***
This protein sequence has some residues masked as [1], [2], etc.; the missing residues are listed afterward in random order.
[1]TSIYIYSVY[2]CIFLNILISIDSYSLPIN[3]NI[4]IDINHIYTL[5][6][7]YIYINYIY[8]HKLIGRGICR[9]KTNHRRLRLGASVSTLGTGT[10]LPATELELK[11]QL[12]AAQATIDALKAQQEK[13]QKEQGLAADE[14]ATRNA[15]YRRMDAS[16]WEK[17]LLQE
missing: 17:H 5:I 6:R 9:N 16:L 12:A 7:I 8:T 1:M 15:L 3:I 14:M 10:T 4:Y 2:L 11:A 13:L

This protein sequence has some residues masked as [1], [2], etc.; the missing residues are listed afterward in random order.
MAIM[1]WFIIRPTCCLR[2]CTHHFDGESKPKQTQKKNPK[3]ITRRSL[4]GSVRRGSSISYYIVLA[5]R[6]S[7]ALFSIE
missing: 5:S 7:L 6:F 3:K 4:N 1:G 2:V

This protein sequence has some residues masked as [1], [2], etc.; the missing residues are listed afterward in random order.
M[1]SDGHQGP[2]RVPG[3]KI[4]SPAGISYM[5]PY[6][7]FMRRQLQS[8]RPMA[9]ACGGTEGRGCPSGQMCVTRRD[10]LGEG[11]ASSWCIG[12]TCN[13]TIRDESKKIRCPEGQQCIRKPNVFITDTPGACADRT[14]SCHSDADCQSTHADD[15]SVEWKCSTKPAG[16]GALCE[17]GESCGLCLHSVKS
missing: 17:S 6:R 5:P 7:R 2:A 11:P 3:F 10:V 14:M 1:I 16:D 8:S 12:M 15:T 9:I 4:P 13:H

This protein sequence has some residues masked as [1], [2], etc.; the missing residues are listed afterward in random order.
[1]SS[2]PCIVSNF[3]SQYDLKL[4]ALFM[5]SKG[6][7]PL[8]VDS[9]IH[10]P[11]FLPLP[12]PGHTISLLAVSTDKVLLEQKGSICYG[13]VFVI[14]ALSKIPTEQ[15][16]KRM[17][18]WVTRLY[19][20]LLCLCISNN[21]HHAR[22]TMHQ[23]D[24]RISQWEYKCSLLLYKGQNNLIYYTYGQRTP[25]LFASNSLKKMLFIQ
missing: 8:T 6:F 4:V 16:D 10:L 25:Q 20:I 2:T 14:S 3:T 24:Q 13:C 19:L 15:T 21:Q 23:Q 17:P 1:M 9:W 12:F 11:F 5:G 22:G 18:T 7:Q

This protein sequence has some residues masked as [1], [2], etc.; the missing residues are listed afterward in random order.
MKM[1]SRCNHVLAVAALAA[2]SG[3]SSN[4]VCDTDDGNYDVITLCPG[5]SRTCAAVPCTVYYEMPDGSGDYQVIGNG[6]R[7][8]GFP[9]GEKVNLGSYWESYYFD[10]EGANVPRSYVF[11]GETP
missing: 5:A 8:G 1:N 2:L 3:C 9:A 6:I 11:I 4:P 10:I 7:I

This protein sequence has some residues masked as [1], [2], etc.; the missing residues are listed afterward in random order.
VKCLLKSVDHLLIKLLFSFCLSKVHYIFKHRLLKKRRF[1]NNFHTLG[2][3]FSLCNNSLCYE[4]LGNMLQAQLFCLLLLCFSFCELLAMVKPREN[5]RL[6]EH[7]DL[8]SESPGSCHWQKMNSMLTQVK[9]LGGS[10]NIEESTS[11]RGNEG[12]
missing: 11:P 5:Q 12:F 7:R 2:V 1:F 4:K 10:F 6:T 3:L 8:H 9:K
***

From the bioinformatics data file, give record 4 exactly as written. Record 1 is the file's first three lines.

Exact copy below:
This protein sequence has some residues masked as [1], [2], etc.; the missing residues are listed afterward in random order.
[1]SS[2]PCIVSNF[3]SQYDLKL[4]ALFM[5]SKG[6][7]PL[8]VDS[9]IH[10]P[11]FLPLP[12]PGHTISLLAVSTDKVLLEQKGSICYG[13]VFVI[14]ALSKIPTEQ[15][16]KRM[17][18]WVTRLY[19][20]LLCLCISNN[21]HHAR[22]TMHQ[23]D[24]RISQWEYKCSLLLYKGQNNLIYYTYGQRTP[25]LFASNSLKKMLFIQ
missing: 8:T 6:F 4:V 16:D 10:L 25:Q 20:I 2:T 14:S 3:T 24:Q 13:C 19:L 15:T 21:Q 23:Q 17:P 1:M 9:W 12:F 11:F 5:G 22:G 18:T 7:Q